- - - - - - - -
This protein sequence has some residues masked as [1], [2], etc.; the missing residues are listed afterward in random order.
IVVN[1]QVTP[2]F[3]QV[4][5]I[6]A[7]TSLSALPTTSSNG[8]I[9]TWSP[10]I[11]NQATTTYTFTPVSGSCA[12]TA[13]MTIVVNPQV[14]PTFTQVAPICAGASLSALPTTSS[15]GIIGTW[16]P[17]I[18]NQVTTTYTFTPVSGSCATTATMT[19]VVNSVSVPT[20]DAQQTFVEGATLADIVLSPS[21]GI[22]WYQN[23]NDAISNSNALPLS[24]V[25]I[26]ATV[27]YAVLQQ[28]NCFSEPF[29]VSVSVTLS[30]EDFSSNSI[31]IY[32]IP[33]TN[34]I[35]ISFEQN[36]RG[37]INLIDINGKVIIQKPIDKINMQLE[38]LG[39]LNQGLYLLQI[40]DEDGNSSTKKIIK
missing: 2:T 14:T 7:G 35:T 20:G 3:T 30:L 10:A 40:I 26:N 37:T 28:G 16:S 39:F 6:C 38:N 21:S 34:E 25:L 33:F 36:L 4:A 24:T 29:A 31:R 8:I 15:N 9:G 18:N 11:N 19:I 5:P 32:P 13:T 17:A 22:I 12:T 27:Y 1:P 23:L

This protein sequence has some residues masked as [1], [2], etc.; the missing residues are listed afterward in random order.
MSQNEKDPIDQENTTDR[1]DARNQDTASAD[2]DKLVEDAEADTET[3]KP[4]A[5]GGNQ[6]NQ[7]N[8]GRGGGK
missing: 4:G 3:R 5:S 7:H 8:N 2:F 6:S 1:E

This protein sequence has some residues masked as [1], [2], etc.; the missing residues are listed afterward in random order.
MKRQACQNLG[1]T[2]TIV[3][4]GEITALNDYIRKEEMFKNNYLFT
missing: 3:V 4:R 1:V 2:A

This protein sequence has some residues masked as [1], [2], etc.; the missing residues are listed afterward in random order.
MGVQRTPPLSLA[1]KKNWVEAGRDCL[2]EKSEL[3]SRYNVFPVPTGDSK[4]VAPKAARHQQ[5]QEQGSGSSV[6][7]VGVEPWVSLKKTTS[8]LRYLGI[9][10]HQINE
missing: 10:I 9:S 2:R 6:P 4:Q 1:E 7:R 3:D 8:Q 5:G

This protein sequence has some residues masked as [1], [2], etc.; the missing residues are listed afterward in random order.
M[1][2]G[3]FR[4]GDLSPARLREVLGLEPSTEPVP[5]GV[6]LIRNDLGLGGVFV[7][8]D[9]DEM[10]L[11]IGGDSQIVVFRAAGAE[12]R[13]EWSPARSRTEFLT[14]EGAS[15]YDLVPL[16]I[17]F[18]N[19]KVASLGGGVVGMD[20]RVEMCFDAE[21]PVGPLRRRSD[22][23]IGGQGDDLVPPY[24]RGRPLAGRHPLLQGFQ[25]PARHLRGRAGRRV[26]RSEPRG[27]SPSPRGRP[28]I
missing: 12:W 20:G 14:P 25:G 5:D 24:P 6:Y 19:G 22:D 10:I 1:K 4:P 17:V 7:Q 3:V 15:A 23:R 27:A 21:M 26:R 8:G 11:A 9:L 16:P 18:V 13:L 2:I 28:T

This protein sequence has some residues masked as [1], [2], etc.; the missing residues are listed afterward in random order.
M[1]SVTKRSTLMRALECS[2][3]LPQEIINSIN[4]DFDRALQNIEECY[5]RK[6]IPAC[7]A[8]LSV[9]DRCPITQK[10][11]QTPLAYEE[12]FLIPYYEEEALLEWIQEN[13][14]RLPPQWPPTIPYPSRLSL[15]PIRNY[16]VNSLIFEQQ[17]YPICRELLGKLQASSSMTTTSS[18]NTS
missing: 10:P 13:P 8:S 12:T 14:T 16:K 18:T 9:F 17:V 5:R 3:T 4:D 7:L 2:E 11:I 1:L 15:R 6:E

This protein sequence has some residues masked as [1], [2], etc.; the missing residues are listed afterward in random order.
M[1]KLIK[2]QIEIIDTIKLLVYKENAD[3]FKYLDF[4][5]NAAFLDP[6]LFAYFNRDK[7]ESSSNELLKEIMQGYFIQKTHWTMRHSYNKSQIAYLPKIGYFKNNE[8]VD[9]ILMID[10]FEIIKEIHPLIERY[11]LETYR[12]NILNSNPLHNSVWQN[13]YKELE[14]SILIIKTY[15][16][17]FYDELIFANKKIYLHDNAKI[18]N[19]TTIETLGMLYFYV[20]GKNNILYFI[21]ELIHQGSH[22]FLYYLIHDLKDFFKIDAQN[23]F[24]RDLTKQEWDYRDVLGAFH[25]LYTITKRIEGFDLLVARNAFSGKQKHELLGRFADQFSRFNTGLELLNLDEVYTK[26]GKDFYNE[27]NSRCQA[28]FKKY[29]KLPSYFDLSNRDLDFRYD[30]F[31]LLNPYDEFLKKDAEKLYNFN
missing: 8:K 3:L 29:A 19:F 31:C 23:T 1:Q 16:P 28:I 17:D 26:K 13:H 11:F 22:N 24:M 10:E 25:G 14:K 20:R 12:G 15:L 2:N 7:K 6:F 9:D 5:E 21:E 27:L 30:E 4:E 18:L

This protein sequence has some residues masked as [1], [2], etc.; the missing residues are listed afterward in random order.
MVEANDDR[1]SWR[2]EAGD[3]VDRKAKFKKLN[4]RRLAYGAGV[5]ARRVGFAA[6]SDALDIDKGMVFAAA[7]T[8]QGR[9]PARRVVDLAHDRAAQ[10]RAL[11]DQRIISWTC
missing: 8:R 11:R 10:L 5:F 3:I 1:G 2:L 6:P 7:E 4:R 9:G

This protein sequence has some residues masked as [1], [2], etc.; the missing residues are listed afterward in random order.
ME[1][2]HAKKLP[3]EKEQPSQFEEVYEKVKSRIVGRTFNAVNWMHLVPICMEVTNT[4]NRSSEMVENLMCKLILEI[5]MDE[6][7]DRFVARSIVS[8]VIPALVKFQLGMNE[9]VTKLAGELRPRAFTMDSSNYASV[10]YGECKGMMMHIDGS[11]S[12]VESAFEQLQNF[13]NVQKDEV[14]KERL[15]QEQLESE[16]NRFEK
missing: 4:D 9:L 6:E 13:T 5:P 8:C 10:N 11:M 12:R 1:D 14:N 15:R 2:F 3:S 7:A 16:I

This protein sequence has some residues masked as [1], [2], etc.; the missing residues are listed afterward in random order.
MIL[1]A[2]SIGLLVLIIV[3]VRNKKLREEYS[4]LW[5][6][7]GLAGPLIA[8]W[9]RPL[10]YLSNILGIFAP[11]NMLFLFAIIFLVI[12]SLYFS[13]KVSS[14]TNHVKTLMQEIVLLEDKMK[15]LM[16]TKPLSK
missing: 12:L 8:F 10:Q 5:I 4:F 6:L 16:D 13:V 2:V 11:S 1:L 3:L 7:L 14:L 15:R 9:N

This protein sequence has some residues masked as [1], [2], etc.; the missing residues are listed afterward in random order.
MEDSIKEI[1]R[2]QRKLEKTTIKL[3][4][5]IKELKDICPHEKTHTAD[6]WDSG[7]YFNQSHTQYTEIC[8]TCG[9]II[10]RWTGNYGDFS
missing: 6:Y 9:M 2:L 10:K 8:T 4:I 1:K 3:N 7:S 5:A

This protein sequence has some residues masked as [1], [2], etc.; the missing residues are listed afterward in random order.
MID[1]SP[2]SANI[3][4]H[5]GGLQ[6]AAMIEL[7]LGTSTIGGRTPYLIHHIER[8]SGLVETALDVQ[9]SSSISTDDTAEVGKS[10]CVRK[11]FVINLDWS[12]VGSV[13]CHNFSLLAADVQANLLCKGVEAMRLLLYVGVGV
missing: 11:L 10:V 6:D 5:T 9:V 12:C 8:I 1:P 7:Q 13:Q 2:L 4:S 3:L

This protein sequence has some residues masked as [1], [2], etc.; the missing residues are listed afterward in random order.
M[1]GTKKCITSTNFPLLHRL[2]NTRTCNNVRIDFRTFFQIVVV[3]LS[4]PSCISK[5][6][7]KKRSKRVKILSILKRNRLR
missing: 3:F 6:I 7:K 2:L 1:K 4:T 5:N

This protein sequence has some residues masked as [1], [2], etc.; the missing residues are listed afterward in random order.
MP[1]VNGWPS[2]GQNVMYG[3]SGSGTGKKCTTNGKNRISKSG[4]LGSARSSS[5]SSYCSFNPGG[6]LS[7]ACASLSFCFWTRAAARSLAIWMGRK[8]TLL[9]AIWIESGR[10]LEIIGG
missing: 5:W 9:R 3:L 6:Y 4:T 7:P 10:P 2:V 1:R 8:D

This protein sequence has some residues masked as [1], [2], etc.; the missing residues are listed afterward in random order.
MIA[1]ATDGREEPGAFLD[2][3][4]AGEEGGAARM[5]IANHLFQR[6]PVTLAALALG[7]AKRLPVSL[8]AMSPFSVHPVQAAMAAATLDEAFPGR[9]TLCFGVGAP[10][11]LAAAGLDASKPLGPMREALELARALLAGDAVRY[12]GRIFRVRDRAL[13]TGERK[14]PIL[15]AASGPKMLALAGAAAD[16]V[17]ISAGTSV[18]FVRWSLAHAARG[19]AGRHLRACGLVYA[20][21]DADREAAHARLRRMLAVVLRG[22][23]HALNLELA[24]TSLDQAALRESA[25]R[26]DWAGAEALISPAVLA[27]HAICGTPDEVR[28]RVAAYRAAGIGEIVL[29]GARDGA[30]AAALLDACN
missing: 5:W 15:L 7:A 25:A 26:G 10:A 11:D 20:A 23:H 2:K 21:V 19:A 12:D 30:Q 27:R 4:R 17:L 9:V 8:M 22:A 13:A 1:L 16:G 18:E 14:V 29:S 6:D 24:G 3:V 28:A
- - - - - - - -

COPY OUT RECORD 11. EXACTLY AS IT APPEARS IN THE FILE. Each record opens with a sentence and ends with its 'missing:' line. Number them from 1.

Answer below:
This protein sequence has some residues masked as [1], [2], etc.; the missing residues are listed afterward in random order.
MEDSIKEI[1]R[2]QRKLEKTTIKL[3][4][5]IKELKDICPHEKTHTAD[6]WDSG[7]YFNQSHTQYTEIC[8]TCG[9]II[10]RWTGNYGDFS
missing: 6:Y 9:M 2:L 10:K 8:T 4:I 1:K 3:N 7:S 5:A